Philosophy Lexicon of Arguments

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Calculus: a calculus is a system of symbols for objects (which are not further specified) as well as rules for the formation of expressions by the composition of these symbols. There are other rules for transforming composite expressions into other expressions. As long as no specified objects are accepted for the individual symbols, the calculus is not interpreted, otherwise interpreted.

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Annotation: The above characterizations of concepts are neither definitions nor exhausting presentations of problems related to them. Instead, they are intended to give a short introduction to the contributions below. – Lexicon of Arguments.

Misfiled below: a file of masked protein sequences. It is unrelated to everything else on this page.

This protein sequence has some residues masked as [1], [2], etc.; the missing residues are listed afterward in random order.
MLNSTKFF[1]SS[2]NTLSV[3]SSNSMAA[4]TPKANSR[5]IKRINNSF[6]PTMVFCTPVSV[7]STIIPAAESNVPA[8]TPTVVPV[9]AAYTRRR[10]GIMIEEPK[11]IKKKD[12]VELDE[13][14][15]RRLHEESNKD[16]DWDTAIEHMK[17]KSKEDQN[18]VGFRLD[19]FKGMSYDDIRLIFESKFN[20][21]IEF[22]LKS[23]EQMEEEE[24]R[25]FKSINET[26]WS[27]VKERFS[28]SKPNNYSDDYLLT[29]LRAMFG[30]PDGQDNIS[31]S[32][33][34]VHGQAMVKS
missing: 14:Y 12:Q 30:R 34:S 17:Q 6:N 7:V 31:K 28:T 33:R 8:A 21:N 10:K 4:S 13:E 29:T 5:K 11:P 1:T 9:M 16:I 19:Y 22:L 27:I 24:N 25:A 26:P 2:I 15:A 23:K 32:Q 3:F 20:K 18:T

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I 86
SellarsVsTradition: the assumptions of a theory are not formed by an uninterpreted calculus, but by a model.


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Explanation of symbols: Roman numerals indicate the source, arabic numerals indicate the page number. The corresponding books are indicated on the right hand side. ((s)…): Comment by the sender of the contribution.

Sell I
W. Sellars
Der Empirismus und die Philosophie des Geistes Paderborn 1999


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Ed. Martin Schulz, access date 2017-10-22